Tuesday, February 18, 2014
For four years, as a graduate assistant, I lived on the bottom floor of a house in a perfect location. It was one building away from the corner, which was catty-corner from the English building, which was the main place I had to go. Here are the upper-floor neighbors I had during that time:
Friday, February 14, 2014
An offer you can't refuse
Wednesday, February 12, 2014
Henry Fielding, The History of Tom Jones, a Foundling (1749)
I think reading books written in unfamiliar idioms is probably good for your brain, don't you? Give the ol' neurons a workout. Oddly enough, I sorta kinda think this may be the first eighteenth-century novel I've ever read. Sure, I've read postmodern pastiches of the form (The Sot-Weed Factor, Mason & Dixon), but maybe not the actual thing! But, here we are. I read Tom Jones, and although I feel like it's unlikely that there's such a thing as a thousand-page novel that never bogs down, it was mostly a delightful experience.
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Friday, January 31, 2014
Duck Comics: "Donald Fracas"
My new translation is the best story I've ever translated by some margin. DO NOT MISS IT.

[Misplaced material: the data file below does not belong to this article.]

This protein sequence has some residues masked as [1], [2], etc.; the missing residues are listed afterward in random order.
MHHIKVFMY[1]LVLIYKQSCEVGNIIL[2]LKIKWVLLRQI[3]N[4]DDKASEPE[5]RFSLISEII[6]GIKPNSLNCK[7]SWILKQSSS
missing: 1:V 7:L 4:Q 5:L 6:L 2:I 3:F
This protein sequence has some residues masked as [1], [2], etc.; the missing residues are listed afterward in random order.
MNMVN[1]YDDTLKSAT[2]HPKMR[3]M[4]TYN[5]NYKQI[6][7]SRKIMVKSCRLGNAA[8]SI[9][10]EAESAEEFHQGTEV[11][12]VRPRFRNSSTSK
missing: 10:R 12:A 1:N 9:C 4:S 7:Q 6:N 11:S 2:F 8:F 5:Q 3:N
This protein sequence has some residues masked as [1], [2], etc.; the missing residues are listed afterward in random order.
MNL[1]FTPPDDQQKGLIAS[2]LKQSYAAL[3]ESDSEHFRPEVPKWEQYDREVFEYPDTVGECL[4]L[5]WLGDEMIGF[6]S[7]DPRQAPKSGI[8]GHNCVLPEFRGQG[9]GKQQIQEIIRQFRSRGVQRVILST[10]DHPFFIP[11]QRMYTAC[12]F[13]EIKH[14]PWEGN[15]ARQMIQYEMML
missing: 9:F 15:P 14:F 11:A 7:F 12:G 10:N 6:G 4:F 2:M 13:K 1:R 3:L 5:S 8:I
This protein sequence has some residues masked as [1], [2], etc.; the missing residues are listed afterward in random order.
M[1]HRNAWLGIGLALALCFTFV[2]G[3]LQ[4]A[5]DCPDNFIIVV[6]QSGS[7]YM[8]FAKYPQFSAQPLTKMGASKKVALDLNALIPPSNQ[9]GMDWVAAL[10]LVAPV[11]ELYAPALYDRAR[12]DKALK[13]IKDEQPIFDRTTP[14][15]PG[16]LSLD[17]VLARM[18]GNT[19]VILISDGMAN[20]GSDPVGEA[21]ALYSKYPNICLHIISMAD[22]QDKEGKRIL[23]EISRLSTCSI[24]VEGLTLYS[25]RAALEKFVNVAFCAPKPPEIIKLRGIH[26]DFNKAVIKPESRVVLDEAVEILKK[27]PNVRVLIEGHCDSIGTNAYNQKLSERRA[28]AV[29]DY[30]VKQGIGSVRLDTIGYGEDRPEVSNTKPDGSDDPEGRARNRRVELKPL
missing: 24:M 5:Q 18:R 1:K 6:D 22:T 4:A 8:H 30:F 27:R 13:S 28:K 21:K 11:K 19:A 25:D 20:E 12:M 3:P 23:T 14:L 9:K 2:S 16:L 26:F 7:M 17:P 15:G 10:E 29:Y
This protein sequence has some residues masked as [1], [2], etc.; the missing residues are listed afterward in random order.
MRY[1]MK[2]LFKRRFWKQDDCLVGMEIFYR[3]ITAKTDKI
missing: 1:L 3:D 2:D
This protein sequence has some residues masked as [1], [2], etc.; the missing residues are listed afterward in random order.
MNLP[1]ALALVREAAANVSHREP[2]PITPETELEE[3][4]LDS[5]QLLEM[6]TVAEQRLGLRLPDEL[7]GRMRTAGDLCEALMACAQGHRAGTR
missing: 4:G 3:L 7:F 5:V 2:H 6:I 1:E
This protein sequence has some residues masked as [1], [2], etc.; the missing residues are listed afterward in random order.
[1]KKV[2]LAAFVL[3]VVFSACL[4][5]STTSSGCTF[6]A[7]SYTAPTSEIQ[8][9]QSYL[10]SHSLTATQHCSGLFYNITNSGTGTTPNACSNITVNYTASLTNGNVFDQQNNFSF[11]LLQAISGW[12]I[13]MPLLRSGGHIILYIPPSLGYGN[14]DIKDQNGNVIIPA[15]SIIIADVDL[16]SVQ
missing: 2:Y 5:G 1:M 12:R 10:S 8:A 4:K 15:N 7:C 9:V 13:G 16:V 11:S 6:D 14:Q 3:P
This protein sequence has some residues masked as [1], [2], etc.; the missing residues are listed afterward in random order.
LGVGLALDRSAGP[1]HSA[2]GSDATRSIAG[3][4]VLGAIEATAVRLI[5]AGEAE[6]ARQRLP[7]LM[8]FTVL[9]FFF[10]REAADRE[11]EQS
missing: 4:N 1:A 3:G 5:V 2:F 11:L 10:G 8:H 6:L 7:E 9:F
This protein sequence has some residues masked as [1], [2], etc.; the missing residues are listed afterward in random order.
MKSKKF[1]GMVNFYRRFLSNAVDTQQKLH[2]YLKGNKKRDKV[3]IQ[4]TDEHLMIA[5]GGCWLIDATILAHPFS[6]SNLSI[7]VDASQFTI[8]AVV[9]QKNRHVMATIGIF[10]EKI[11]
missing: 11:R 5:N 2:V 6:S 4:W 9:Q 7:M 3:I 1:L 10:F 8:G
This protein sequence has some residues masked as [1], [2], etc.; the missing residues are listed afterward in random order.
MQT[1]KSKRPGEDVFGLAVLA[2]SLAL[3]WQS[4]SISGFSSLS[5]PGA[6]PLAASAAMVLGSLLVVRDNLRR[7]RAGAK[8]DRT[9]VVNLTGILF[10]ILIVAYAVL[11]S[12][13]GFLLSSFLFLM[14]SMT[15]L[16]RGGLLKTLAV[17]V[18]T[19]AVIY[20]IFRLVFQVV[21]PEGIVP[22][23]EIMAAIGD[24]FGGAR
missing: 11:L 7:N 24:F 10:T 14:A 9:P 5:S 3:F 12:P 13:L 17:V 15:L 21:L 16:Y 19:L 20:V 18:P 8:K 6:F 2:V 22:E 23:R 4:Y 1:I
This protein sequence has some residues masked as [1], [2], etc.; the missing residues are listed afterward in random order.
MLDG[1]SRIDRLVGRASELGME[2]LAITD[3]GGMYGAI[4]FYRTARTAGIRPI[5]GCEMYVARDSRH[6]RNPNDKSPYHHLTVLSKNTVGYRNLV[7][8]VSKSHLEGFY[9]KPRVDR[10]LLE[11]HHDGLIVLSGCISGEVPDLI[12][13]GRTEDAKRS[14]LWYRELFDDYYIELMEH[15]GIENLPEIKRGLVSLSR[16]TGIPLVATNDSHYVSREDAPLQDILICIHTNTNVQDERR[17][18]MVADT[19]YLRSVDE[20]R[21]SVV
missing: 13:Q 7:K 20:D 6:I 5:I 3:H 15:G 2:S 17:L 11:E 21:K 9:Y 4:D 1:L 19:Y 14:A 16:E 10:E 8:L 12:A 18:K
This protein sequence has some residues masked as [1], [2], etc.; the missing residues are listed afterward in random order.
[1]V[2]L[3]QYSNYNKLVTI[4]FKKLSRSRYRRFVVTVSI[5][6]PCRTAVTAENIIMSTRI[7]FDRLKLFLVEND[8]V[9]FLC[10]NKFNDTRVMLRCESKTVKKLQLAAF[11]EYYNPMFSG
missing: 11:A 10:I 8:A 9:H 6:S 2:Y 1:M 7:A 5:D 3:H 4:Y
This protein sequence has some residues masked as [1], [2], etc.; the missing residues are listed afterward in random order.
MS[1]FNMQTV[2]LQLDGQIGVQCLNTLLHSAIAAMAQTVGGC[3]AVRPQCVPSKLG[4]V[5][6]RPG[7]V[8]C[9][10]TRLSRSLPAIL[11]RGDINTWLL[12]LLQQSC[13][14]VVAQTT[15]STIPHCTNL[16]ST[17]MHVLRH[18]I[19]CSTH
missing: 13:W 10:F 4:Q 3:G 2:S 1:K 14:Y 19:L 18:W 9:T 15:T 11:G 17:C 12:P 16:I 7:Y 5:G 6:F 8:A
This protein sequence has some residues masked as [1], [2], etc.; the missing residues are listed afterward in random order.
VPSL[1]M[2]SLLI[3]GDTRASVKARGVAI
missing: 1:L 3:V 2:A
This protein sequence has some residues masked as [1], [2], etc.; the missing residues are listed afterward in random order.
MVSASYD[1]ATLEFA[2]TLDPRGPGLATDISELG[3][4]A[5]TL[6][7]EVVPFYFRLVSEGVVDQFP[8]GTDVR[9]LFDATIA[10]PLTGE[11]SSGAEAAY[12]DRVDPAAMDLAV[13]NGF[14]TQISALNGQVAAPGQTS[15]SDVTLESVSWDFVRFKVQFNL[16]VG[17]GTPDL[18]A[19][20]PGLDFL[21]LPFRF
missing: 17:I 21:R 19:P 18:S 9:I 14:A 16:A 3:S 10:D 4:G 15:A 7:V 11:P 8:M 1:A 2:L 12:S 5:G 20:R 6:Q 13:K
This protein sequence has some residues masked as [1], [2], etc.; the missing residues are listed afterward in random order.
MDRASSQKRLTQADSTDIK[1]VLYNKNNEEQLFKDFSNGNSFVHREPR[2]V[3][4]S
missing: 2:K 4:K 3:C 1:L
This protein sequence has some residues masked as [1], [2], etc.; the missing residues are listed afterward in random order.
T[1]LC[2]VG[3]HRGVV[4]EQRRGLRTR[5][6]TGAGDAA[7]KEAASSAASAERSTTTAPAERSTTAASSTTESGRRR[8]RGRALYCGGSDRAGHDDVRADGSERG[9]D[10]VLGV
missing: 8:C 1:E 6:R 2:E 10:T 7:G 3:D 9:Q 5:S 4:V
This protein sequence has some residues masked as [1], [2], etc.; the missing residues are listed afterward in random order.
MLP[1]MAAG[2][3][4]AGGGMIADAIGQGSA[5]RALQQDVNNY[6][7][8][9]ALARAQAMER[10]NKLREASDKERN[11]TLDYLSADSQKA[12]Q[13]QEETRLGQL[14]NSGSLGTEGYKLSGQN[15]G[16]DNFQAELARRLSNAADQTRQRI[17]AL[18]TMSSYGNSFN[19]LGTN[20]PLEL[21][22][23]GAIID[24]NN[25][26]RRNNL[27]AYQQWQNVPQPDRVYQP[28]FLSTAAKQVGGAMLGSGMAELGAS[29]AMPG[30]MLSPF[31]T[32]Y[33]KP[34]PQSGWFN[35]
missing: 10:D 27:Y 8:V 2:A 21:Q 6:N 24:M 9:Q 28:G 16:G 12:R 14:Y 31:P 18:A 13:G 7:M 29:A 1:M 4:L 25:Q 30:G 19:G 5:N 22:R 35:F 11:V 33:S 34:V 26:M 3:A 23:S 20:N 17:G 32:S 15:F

Saturday, January 25, 2014
TWO translations in one week. Well one-point-five, I suppose. Still unprecedented! First, there's "Donald Meets Baron Münchausen," a really cool, zany story where...well, the title pretty much says it. Then there's my complete revamping of "Donaldus Faustus," my first-ever translation. Being the first, it was kind of shoddy; now it's a LOT better. Okay then.
Wednesday, January 15, 2014
See, here's the thing about Homeland: the initial premise was interesting but inherently very limited. The idea is that an MIA soldier, Nicholas Brody (Damian Lewis), thought long-dead, is found and rescued in Afghanistan, so he's all a big hero and stuff, but there's a CIA agent, Carrie Mathison (Claire Danes) who grows to suspect that he was Turned during his captivity, and now may be involved in some sort of deep-undercover terrorist-type things--but she's bipolar and generally mentally fragile and who knows whether her suspicions mean anything? But this was never going to last very long, was it? Because if it turns out Carrie's just totally delusional, there's not much of a show, is there? And it's certainly not going to just be a Crying of Lot 49 radical-indeterminacy-type thing, because it's not that arty, and anyway, it wouldn't be feasible over multiple seasons.
Thursday, January 09, 2014
Wilkie Collins, Man and Wife (1870)
Collins' reputation today rests pretty much exclusively on the four 1860s novels I've recently read (well, mostly on The Woman in White and The Moonstone, but the other two are considered to be of the same kind by people in the know). He wrote prolifically right up to his death in 1889, but he focused his later novels on Social Issues, which--according to everyone--was very much to their detriment. However, I decided to read the first of these later novels, which seems to also be generally acclaimed as the best of the lot.